What is it worth – as an economic proposition, that is? The answer – again, as an economic proposition – is what someone will pay for it. There aren’t a lot of exceptions to the rule, much though some people would like to imagine them. If you watch late-night television you’ve doubtless seen the many ads for precious metals sales, advising the gullible to buy because gold and silver – especially gold – are really the only “sure thing” in terms of holding value. Except that prices for gold rise and fall like everything else. Reuters reports today that “Gold prices plunged as much as 4 percent to their lowest in more than five years on Monday as sellers in top consumer China offloaded the metal. Investors have been finding less and less reason to hold gold as an insurance against risk, with the dollar strengthening ahead of what is expected to be the first increase in U.S. interest rates for nearly a decade.” So who you gonna believe: the markets or late night TV? (photo)

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First Take


Most folks are unaware that Boise City’s urban renewal agency owns the Ada County Courthouse through a convoluted “lease” agreement which was used to deny voters the right to approve or reject the debt.

Capital City Development Corp (CCDC) financed the courthouse, but now the current Commishes are aiming to pay off the thinly disguised debt with a mid-August payment within the current 2015 budget. We applaud the move and hope the current Commishes will go to the voters for approval of future “profound projects” as required by the Idaho constitution.

Here is today’s press release on the Ada budget about the lease that was really a purchase as well as an outline of the proposed 2016 budget.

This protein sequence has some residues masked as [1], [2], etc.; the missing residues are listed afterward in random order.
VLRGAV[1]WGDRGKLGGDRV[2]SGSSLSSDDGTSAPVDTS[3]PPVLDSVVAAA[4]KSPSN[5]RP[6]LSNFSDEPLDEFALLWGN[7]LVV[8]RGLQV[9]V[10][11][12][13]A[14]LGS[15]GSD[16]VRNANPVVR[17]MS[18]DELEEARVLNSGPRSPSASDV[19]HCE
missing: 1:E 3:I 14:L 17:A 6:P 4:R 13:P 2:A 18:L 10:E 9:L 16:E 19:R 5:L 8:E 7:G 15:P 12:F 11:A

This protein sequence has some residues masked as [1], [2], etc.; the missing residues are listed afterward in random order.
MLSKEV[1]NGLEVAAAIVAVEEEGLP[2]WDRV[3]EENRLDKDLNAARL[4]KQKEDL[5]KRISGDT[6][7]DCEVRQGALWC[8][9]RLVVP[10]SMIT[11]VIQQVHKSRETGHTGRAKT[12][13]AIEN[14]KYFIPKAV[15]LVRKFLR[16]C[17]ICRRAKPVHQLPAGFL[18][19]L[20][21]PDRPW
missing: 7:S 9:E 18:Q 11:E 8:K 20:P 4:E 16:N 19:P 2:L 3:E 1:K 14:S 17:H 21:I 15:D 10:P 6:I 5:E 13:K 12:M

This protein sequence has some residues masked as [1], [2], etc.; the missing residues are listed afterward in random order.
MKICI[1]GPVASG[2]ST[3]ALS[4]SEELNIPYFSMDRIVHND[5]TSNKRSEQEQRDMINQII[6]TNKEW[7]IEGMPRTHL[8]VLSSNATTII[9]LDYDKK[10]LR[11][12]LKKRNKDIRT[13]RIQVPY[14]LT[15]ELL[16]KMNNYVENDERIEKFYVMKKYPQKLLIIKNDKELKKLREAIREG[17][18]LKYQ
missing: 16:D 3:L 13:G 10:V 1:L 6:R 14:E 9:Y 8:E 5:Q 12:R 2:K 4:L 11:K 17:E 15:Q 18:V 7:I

On Tuesday, July 21 at 6 p.m., Ada County will be hosting a public presentation of its fiscal year (FY) 2016 proposed budget. The public and media are encouraged to attend the presentation, which will be held in the first floor Public Hearing Room of the Ada County Courthouse at 200 W. Front St. in Boise. Parking is free after 5 p.m.

The presentation will cover the proposed budget of $231,435,852 for the year beginning October 1, 2015 through September 30, 2016.

During the current fiscal year, $37 million was budgeted to pay off the lease and purchase the county Courthouse, scheduled to occur in August. As a result of this purchase, county taxpayers will save $6 million in future lease payments. Despite continued growth within Ada County, the removal of this large one-time expenditure is what causes the FY16 budget to be down from last year.

Highlights of the proposed FY16 budget include the second year funding of public safety initiatives approved last year. These initiatives include $6.9 million for construction of a new emergency 911 Dispatch Center. Of that funding, $2.6 million will be provided by the $1.00 surcharge applied to monthly telephone bills, with the remaining $4.3 million from new county property taxes. The FY16 budget also contains $4 million to cover a 27th pay period, due to a calendar anomaly which occurs once every 11 years. Fees collected from Drug Court have been saved over time to build a new Drug Court and treatment facility at a cost of $2.8 million. A 2% merit increase for the county’s 1,780 employees is included at a cost of $2 million, and $1.2 million is included to replace aging network systems throughout the county government infrastructure.